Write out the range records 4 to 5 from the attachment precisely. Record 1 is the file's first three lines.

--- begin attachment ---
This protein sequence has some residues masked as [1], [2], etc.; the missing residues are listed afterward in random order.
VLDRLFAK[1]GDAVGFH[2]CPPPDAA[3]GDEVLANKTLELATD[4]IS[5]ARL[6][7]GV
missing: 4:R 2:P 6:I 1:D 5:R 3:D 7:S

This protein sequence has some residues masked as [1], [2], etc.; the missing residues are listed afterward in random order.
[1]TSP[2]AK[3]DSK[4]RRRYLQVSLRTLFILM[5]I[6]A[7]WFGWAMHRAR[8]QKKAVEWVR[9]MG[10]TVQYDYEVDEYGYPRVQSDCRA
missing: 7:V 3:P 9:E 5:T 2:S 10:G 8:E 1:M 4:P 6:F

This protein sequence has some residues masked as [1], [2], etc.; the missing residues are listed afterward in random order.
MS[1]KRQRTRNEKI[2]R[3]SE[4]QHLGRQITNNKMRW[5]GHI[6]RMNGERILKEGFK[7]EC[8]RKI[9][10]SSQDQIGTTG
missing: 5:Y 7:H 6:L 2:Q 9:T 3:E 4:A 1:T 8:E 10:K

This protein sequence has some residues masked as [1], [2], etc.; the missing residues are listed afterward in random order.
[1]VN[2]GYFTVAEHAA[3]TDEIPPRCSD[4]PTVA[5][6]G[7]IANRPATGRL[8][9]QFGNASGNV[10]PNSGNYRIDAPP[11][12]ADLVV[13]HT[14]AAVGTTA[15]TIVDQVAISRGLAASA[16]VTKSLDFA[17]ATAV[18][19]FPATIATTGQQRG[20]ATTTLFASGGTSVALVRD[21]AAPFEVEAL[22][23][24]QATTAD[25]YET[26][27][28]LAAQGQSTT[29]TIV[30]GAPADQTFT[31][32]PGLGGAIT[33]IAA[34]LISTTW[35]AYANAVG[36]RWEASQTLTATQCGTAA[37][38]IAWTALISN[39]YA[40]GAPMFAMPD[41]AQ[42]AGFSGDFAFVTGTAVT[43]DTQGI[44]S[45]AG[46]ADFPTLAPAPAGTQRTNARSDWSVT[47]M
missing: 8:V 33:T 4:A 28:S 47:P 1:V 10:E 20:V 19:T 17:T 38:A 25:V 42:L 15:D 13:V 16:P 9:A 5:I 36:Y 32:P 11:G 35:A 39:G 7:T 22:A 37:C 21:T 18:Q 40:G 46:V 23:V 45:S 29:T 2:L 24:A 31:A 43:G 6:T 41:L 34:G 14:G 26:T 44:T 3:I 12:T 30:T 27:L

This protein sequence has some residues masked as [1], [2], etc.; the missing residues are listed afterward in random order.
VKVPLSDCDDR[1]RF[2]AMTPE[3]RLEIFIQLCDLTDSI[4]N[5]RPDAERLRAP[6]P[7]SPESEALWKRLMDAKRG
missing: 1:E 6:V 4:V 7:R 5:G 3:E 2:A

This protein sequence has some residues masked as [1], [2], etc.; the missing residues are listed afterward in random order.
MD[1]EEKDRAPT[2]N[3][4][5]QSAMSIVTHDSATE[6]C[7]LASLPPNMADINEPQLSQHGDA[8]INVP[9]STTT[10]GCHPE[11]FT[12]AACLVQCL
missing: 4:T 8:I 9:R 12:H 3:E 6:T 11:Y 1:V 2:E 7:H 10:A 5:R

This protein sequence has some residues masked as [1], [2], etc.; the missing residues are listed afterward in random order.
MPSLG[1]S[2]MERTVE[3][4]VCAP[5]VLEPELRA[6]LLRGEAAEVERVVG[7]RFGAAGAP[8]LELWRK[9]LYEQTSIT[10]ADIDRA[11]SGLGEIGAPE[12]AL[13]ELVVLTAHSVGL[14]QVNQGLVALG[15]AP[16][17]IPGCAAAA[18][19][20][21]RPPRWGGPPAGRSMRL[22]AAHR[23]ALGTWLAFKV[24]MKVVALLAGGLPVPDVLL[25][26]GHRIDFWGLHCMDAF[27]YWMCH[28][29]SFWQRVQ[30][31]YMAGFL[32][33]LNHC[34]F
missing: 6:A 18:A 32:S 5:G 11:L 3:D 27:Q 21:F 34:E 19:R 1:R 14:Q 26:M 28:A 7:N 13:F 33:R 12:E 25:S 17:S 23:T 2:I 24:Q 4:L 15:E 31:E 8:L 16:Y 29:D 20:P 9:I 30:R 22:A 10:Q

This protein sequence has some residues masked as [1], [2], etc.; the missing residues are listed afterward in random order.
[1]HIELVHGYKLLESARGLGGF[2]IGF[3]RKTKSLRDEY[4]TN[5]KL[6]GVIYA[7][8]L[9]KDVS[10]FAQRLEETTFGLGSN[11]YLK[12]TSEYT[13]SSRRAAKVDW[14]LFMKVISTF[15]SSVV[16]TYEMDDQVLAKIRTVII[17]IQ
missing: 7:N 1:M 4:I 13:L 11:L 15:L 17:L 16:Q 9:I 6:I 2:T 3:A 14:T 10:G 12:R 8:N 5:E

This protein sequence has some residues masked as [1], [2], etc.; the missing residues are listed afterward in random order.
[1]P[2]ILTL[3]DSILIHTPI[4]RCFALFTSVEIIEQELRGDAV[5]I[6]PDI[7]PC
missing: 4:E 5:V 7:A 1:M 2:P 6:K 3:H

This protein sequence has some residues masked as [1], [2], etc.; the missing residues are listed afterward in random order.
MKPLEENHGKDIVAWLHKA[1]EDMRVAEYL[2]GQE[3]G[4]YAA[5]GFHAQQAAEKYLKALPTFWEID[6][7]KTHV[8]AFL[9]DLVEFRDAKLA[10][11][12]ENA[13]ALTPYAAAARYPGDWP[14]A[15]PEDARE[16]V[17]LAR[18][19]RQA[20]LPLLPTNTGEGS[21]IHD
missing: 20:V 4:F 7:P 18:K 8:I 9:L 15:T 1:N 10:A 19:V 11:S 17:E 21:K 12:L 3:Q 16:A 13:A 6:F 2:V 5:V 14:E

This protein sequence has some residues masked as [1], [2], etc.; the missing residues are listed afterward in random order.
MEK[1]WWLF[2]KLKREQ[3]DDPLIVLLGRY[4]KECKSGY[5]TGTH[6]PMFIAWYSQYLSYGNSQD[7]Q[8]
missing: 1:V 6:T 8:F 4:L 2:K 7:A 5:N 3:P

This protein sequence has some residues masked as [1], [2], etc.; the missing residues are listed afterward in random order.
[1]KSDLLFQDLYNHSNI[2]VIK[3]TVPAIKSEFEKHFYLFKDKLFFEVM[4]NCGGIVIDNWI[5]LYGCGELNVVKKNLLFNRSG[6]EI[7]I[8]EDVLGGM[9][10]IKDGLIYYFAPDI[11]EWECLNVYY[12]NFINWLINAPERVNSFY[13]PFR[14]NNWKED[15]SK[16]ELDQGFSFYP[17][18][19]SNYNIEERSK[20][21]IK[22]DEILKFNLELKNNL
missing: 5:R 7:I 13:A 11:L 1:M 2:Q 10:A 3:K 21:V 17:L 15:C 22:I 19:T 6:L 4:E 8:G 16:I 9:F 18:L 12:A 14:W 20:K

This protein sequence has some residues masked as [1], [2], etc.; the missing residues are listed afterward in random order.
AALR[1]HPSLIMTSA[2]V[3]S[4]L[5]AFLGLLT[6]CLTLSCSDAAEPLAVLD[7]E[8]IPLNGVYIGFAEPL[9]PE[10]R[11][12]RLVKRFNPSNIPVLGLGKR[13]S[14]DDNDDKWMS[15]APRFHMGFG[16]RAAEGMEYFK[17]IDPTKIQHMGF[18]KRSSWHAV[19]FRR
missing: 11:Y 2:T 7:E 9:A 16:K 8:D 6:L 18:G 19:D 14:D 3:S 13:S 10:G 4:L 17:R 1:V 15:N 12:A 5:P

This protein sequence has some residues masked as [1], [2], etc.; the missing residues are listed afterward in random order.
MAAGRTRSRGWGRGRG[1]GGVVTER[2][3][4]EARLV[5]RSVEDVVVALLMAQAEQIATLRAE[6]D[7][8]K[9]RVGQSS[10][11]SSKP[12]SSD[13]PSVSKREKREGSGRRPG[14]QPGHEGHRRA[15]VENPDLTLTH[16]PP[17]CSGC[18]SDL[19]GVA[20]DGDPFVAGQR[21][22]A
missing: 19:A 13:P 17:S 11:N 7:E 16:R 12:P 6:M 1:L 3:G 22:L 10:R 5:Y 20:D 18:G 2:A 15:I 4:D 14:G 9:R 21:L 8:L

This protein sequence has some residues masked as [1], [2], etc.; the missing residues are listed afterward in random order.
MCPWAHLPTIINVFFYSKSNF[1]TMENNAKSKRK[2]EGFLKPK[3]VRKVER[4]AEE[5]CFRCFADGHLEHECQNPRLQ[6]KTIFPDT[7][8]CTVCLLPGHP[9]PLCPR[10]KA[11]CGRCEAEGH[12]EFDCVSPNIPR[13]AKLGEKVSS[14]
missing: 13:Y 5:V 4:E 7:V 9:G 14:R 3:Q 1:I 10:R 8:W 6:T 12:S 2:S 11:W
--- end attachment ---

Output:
This protein sequence has some residues masked as [1], [2], etc.; the missing residues are listed afterward in random order.
[1]VN[2]GYFTVAEHAA[3]TDEIPPRCSD[4]PTVA[5][6]G[7]IANRPATGRL[8][9]QFGNASGNV[10]PNSGNYRIDAPP[11][12]ADLVV[13]HT[14]AAVGTTA[15]TIVDQVAISRGLAASA[16]VTKSLDFA[17]ATAV[18][19]FPATIATTGQQRG[20]ATTTLFASGGTSVALVRD[21]AAPFEVEAL[22][23][24]QATTAD[25]YET[26][27][28]LAAQGQSTT[29]TIV[30]GAPADQTFT[31][32]PGLGGAIT[33]IAA[34]LISTTW[35]AYANAVG[36]RWEASQTLTATQCGTAA[37][38]IAWTALISN[39]YA[40]GAPMFAMPD[41]AQ[42]AGFSGDFAFVTGTAVT[43]DTQGI[44]S[45]AG[46]ADFPTLAPAPAGTQRTNARSDWSVT[47]M
missing: 8:V 33:T 4:A 28:S 47:P 1:V 10:E 20:V 19:T 17:T 38:A 25:V 42:L 15:D 13:V 16:P 9:A 5:I 36:Y 32:P 11:G 35:A 39:G 7:T 22:A 37:C 21:T 18:Q 40:G 46:V 23:V 45:S 29:T 2:L 24:A 31:A 43:G 6:T 41:L 34:G 14:G 26:T 44:T 3:I 12:T 30:T 27:L

This protein sequence has some residues masked as [1], [2], etc.; the missing residues are listed afterward in random order.
VKVPLSDCDDR[1]RF[2]AMTPE[3]RLEIFIQLCDLTDSI[4]N[5]RPDAERLRAP[6]P[7]SPESEALWKRLMDAKRG
missing: 1:E 6:V 4:V 7:R 5:G 3:E 2:A